I would be surprised indeed if any parents were not insisting their teens learn English. Such insistence does not necessarily meet with success, especially when the student is discouraged at school by being tracked into EL classes for extended periods daily, and denied the opportunity to participate fully in stimulating extra-curricular courses.
This is the type of coddling my parents never had when they entered the school system as EL students. Not only did their parents insist, but so did the schools.
If you advocate saber es poder, then you would support bilingual education for all students. It is an embarrassment that our students are so under educated compared to their European counterparts. Maybe if their parents insisted they learn Spanish, they would befriend an EL student. That is what my son did, and his friend's parents called him "the professor" because of it.
Languages are learned in community, not in isolated classrooms filled with non-native speakers.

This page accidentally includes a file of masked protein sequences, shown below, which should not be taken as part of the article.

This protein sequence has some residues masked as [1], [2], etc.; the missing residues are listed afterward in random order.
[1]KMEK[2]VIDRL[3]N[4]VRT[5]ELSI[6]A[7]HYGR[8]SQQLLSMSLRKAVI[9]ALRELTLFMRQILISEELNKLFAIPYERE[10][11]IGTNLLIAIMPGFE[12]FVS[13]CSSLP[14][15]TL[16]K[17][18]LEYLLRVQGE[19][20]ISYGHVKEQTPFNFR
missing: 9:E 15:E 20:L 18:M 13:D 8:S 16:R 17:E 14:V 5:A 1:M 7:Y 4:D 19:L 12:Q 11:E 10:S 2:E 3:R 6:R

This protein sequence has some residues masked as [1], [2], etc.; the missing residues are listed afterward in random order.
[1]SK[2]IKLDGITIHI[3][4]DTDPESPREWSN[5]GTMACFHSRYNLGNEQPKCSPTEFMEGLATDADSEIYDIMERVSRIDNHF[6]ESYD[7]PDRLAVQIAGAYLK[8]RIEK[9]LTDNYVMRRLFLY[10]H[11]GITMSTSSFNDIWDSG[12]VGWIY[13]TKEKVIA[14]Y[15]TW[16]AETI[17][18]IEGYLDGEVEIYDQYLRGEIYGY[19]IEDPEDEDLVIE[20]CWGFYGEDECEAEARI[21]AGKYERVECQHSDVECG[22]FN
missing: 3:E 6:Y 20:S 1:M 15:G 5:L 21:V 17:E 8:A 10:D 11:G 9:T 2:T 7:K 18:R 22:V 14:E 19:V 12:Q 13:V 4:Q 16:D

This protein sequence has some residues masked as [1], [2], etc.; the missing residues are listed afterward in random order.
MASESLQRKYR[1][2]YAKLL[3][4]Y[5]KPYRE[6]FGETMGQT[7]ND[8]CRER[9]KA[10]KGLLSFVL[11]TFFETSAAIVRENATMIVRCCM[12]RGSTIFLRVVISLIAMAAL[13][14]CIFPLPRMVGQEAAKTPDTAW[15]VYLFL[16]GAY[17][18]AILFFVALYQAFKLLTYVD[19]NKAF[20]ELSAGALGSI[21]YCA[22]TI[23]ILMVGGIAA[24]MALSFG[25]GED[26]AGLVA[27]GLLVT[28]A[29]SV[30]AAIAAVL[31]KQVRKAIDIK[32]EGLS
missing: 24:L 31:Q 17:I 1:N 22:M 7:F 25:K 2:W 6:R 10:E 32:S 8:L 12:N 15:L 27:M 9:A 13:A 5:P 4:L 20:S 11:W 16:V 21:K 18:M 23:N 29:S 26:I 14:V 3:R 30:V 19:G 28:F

On School District Dealing with English-Learner Limbo

Posted on June 13 at 3:06 p.m.

Reasonable prices are relative, as those who can afford them do not know.
Are we to assume your plumbers are the parents of EL students? I'm glad they have jobs, and phones with which to conduct business. Perhaps it was a choice between the phone and the camp. Anyway, it's not always easy to get your teenagers to go to camps designed for children.
Lots of back-patting for yourself. Good thing you had an education and did not have to take your teenagers to a foreign country to make a subsistence living.
No one is blaming high achievers, but that does not mean there is no discrimination. You may assume that the EL students do not want to work hard or go to college, or that their uneducated parents do not want the best for them. How many full time, minimum wage jobs do you think it takes to provide basics for a family? Certainly more than two.